Tips & Resources
This is a collection of resources compiled for and by participants in the FLO MicroCourse: Design with Liberating Structures.
Have you come across other useful articles, tips, and tools you would like to share related to using Liberating Structures? Add them to the Open Forum and your facilitators will maintain this resource page.
- Browse the following Liberating Structures website sections:
- The Liberating Structures Menu - Jump off from this page to view all LS structures AND you can also get to them through the LS Menu drop downs. (Hint: LS Structure info is also available on the Liberating Structures app.)
- The Liberating Structures Principles - There are 10 principles that guide our behaviour using LS.
- MicroStructures and the Five Design Elements - This page tells us why Liberating Structures are different from 'conventional' structures and the five
design elements that all LS structures have which make them so powerful.
- The LS Selection Matchmaker is a super useful resource that shows the purpose of all the structures in the set of 33.
- Skim Liberating Structures in B.C. Post-Secondary Education: How are They Spreading? Page 3 lists the most frequently-used Liberating Structures in post-secondary education in case you're curious about a structure to potentially try first.
- This Liberating Structures Iceberg article from Keith McCandless (one of the founders of Liberating Structures) explains how we might evolve in our Liberating Structures practice.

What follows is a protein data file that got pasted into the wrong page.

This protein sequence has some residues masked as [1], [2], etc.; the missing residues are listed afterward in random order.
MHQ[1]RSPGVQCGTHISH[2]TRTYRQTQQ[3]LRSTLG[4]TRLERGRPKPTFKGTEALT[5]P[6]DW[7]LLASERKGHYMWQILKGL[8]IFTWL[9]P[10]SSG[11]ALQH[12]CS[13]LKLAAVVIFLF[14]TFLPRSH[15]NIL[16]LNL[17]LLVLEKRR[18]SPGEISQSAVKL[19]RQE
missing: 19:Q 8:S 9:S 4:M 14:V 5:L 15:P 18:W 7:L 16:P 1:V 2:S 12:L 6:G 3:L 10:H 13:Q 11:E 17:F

- Read about how Liberating Structures are rooted in Complexity Science and Positive Deviance if you're curious about the underpinnings.
- Think about where your meetings and facilitated learning events could use some enhanced interaction between participants and opportunities to be more inclusive. Are you interesting in distributing control among those present? Involving everyone in
the room? (If so, we think you are saying YES to trying Liberating Structures!)
- Consider the purpose of your
meeting or learning event. What are you trying to achieve? What are your
goals or learning outcomes? Check the matchmaker (above) to help you find a suitable structure.
- Ask yourself if you have a "soonish" opportunity to facilitate a Liberating Structure in person.
- If you've tried many of the structures that are part of the original set of 33 maybe you're ready to challenge yourself by trying a new, emerging structure on the LS in Development page.
- Think about whether you want to try one Liberating Structures or a string of two or more structures in a row.
- Consider your need to harvest collected knowledge from participants during the structure(s) you choose. When and how should you harvest?
- Try a few drafts of the invitation that you will use with participants as part of the structure. Will you use the invitation that is included in the Liberating Structures menu description or tweak it a bit (or a lot!) for your purposes? This article on the Characteristics of Powerful Invitations for Liberating Structures should give you some early guidance.
- To help you sharpen your invitation, try "playing it out" a bit in your mind - or with an LS-exploring or savvy friend - to see how it would go, asking yourself what participants might think about or say in response to that invitation. Is it too broad or too narrow? Just right? Creating an excellent invitation is a little like Goldilocks trying out all three of the bears' beds!
- This Liberating Structures Design Storyboard (blank template) is a great tool to help you in your planning of LS and helps you keep your purpose in mind and work on LS "strings"